Future of Medical Marijuana in Israel up for Gov’t Debate

In two weeks, the government will decide whether to establish a state agency responsible for the authorization and processing of requests for medical marijuana for relieving patients with pain that responds to no other treatment.

At a conference on Wednesday at Hadassah-University Hospital, Ein Kerem, Dr. Yehuda Baruch, a psychiatrist at the Abarbanel Mental Health Center in Bat Yam who has in the last two years single-handedly been responsible for the matter, predicted the number of authorizations could reach 40,000 in five years.

Currently, only 6,000 patients a year request and receive medical marijuana.

The event was attended by Health Ministry officials, doctors and Hebrew University’s Prof. Raphael Mechoullam, the researcher who discovered the structure of the active ingredient in cannabis that relieves chronic pain.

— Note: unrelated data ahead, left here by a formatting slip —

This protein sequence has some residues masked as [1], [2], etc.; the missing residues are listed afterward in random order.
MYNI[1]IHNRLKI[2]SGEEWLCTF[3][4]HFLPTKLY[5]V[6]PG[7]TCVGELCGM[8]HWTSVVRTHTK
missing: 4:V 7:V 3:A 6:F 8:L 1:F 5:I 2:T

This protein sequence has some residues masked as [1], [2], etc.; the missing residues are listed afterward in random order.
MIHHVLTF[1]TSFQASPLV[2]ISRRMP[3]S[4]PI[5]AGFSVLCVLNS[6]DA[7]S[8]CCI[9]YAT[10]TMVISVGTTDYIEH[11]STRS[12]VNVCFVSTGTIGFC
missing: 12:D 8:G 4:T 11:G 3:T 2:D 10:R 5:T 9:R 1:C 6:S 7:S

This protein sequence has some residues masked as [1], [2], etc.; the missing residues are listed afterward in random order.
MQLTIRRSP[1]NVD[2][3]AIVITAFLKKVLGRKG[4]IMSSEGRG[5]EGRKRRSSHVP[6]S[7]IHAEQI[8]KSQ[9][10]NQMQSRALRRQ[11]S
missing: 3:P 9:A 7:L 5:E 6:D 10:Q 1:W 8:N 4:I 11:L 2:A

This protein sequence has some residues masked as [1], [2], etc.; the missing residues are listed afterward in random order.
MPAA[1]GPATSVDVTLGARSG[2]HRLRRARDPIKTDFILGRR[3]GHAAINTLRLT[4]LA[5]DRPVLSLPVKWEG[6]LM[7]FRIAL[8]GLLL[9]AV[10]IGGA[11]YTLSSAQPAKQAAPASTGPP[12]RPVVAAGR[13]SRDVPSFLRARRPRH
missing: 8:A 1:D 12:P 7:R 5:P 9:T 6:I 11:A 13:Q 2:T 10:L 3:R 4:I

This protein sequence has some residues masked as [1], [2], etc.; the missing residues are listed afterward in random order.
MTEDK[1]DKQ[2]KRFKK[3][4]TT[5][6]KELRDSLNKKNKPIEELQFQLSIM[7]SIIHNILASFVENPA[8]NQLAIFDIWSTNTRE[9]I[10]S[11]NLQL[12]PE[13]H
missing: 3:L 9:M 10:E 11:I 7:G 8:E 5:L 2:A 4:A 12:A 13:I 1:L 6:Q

There is debate in the government over whether to allow local, supervised growers to continue growing it or to import high-quality marijuana.

The process must be strictly supervised to prevent marijuana from “leaking out” to drug users who have not been authorized to use it.

Most of the patients suffer from cancer, multiple sclerosis and other diseases involving serious chronic pain.

Prof. Elyad Davidson, head of Hadassah’s pain unit, said clinical studies have shown long-term side effects from medical cannabis-use are controversial and not clear.

Among the possible effects are addiction, psychosis and “gradiating” to more serious drugs. It is still not known, said Davidson, whether new forms of taking medical cannabis, including in the form of oil and cookies – are as effective as conventional means, such as smoking it.

– Article from The Jerusalem Post.